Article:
“BORN in Davao City, Philippines, Brussels and her family emigrated to the US in 2000. She has been a licensed practical nurse since 2016 and comes from a long Filipino tradition of nursing. Most of her family, including her parents, husband and sister, are also nurses. In the spring of 2020, Brussels worked at Northwell Health’s Stern Family Center for Rehabilitation when she -- and eventually almost her entire family -- contracted Covid-19. Pregnant with her second child, Brussels became gravely ill and was forced to have an emergency C-section before being put on a ventilator at Long Island Jewish Medical Center.”

This is the bio of nurse Brussels Garrote Jabon, one of five health care professionals and patients whose stories of struggle and survival were told in “The First Wave”, a documentary film by Oscar-nominated Matthew Heinemen for National Geographic on the first four months of the Covid-19 pandemic in New York City’s hardest hit hospitals system.

“I want to get better and I will get better. Just pray. Life is worth it,” Jabon wrote on a paper while bed-ridden at the medical center.

Having not held her newborn after having been induced to give birth through caesarian section at 36 weeks and three days on 23 April 2020, it was a struggle against the virus that was killing by the thousands and to come home to her newborn and a six-year-old daughter.

It’s been a year and a half now and baby Lyon is doing well even as a preemie.

“I’m so blessed because he’s so healthy, but because he’s a preemie he gets developmental (checkup) every six months, but he’s good, he’s on track,” Brussels said of her son in a Mesenger video call. Lyon had to stay in the newborn intensive care unit (Nicu) after being delivered and then live his first weeks with an aunt because his family all tested Covid positive. Brussels’ parents, who are both health care givers, her sister Athens who is also a nurse of Northwell, her husband Edrianne Naph Jabon, also a nurse in a Covid unit, and her daughter Andi were all quarantined at home while Brussels was confined. No one knew if they would survive the infection at that time, although eventually they all did.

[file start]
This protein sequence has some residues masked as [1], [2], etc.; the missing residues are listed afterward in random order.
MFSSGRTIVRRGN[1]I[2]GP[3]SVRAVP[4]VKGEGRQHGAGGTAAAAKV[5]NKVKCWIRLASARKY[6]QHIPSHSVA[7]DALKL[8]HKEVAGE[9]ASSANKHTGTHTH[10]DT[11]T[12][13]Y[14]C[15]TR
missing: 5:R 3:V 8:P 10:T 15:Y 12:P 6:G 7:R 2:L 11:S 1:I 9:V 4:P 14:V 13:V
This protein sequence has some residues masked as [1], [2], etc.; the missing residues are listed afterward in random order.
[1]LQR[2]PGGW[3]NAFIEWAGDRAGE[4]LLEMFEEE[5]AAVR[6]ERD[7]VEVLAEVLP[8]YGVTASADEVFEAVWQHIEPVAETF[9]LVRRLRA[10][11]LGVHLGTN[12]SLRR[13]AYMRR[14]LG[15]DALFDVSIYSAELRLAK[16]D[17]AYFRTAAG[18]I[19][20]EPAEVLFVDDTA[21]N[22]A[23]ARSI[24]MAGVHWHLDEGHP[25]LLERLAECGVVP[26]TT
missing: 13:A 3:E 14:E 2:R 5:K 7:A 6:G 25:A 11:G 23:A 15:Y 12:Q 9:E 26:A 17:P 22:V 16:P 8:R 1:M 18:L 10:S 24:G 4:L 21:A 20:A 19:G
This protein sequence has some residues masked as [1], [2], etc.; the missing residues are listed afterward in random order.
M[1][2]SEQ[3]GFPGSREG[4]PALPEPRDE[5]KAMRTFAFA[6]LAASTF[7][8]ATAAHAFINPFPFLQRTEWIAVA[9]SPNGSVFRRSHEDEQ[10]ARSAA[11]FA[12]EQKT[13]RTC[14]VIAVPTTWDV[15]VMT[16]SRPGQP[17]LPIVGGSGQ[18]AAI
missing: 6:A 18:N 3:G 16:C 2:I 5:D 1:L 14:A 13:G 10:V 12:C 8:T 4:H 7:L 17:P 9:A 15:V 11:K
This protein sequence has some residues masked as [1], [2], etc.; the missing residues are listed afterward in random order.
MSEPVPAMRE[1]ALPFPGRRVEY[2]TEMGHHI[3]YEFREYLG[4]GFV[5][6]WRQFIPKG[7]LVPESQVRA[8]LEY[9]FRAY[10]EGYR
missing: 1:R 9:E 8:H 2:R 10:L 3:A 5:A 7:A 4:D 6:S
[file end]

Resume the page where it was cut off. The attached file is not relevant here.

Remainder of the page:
The uncertainty, the fear that wrapped New York City and the world during the first wave of Covid can be felt in the film as you witness through an embedded lens the dying, the dead in body bags, and everyone’s struggle to survive.

“With each distinct storyline serving as a microcosm through which we can view the emotion and societal impacts of the pandemic, The First Wave is a testament to the strength of the human spirit,” the film’s website reads.

It was most apparent in a scene that saw the doctor calling the family of a patient, giving updates on the positive indicators the patient has been showing, getting more confident of his recovery and then right after, the patient died.

The sound to indicate yet another patient is in critical condition becomes a pervasive presence, you’d flinch as you hear it again while watching.

Heart-rending, too, was Naph’s first personal encounter, albeit across closed car windows of his newborn son as the aunt drove by for the family’s first look. That was the closest they could get to the baby.

You’d get goosebumps when NYC woke up to the toll of church bells and the people, all looking out from their tenement windows creating noise with whatever they could — New Year horns, spoons on steel railing, iron pots and pans.

With very little knowledge about the virus, it was “crazy” even in NYC, supposedly the most urbane of first world cities. Health care professionals were fighting against a disease they have very little knowledge of, protected only by medical grade masks they had to use over and over again until they got torn, while outside, groceries were running low on supplies.

“It was scary at that time because you didn’t imagine it would happen in a first world country and in New York,” Brussels said.

It’s better now even as the virus continues to mutate as there is more information about it, people now know better how to reduce the risk of infection, plus there are the vaccines.

But more than anything, the experience as a Covid patient made her love being a nurse more than ever as it made her more grateful, appreciative, and caring for her patients.

“I want to honor all the Filipino Nurses who fought Covid and fought for their lives, 1/3 of Nurses here in the US who died from Covid-19 were Filipinos. I am very blessed and grateful because me and my whole family have the chance to share our story to the whole world,” she wrote in a Facebook post on the film’s premier at The Beacon Theater in New York. There she proudly donned a proudly Dabawenyo creation — an emerald colored gown designed by Aztec Z. Barba.

The film is now being shown in US theaters. Worldwide release will still be announced.